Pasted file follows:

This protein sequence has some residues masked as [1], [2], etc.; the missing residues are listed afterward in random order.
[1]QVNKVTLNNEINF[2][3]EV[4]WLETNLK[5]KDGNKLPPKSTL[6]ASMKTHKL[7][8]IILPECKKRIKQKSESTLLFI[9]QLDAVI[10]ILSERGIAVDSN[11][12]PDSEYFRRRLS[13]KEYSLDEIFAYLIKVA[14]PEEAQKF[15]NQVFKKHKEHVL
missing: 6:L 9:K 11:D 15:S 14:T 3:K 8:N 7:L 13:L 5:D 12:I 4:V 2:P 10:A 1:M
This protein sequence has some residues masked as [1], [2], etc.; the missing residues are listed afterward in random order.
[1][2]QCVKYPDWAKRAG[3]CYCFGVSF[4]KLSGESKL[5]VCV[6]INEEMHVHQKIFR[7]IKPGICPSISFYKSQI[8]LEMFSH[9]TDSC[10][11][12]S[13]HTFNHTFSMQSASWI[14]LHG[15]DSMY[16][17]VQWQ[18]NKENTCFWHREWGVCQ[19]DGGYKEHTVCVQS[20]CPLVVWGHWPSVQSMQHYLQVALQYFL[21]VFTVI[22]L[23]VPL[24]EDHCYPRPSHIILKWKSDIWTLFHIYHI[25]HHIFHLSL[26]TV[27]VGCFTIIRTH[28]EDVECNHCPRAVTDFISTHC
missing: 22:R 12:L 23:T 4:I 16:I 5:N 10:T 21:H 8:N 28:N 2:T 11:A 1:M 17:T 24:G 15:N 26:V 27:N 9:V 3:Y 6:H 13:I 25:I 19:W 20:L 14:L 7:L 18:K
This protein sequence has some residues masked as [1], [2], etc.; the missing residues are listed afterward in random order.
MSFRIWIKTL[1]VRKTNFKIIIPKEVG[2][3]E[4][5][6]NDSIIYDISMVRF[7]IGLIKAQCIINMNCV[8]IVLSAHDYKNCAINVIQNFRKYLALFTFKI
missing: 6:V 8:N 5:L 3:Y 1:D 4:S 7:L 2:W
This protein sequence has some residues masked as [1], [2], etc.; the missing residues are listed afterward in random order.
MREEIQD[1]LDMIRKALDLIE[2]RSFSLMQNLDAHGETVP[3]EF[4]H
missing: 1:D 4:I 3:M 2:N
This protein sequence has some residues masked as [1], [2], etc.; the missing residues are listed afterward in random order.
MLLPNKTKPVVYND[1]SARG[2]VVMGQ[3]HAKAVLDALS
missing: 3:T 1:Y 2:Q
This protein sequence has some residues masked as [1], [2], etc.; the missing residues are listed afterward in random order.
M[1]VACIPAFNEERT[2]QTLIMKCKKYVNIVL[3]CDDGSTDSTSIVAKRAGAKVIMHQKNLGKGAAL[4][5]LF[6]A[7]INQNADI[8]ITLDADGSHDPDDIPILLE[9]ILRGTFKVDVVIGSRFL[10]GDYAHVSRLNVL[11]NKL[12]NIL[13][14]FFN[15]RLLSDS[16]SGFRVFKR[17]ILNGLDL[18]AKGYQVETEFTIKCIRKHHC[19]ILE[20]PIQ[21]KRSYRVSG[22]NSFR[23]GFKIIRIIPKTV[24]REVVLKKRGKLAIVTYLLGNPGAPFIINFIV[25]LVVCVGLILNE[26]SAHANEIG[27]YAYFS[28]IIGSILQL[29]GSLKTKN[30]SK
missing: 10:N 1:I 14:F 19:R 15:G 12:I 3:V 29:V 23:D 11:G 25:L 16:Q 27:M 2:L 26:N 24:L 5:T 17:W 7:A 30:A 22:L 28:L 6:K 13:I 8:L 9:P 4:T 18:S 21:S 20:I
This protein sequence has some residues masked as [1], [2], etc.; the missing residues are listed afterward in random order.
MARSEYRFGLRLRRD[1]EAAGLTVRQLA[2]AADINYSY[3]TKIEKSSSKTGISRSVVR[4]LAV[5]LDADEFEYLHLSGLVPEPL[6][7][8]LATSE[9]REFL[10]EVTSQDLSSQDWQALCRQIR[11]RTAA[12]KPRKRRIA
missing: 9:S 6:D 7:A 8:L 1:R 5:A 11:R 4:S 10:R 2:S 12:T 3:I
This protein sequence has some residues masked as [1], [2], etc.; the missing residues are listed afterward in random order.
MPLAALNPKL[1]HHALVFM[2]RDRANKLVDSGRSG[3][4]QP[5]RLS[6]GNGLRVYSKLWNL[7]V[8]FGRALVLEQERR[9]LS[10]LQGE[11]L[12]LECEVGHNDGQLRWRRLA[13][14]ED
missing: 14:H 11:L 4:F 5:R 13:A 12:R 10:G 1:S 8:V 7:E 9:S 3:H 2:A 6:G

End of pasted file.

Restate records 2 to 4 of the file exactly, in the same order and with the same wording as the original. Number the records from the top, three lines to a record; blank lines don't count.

This protein sequence has some residues masked as [1], [2], etc.; the missing residues are listed afterward in random order.
[1][2]QCVKYPDWAKRAG[3]CYCFGVSF[4]KLSGESKL[5]VCV[6]INEEMHVHQKIFR[7]IKPGICPSISFYKSQI[8]LEMFSH[9]TDSC[10][11][12]S[13]HTFNHTFSMQSASWI[14]LHG[15]DSMY[16][17]VQWQ[18]NKENTCFWHREWGVCQ[19]DGGYKEHTVCVQS[20]CPLVVWGHWPSVQSMQHYLQVALQYFL[21]VFTVI[22]L[23]VPL[24]EDHCYPRPSHIILKWKSDIWTLFHIYHI[25]HHIFHLSL[26]TV[27]VGCFTIIRTH[28]EDVECNHCPRAVTDFISTHC
missing: 22:R 12:L 23:T 4:I 16:I 5:N 10:T 21:H 8:N 28:N 2:T 11:A 1:M 17:T 24:G 15:N 26:V 27:N 9:V 3:Y 6:H 13:I 25:I 19:W 20:L 14:L 7:L 18:K
This protein sequence has some residues masked as [1], [2], etc.; the missing residues are listed afterward in random order.
MSFRIWIKTL[1]VRKTNFKIIIPKEVG[2][3]E[4][5][6]NDSIIYDISMVRF[7]IGLIKAQCIINMNCV[8]IVLSAHDYKNCAINVIQNFRKYLALFTFKI
missing: 6:V 8:N 5:L 3:Y 1:D 4:S 7:L 2:W
This protein sequence has some residues masked as [1], [2], etc.; the missing residues are listed afterward in random order.
MREEIQD[1]LDMIRKALDLIE[2]RSFSLMQNLDAHGETVP[3]EF[4]H
missing: 1:D 4:I 3:M 2:N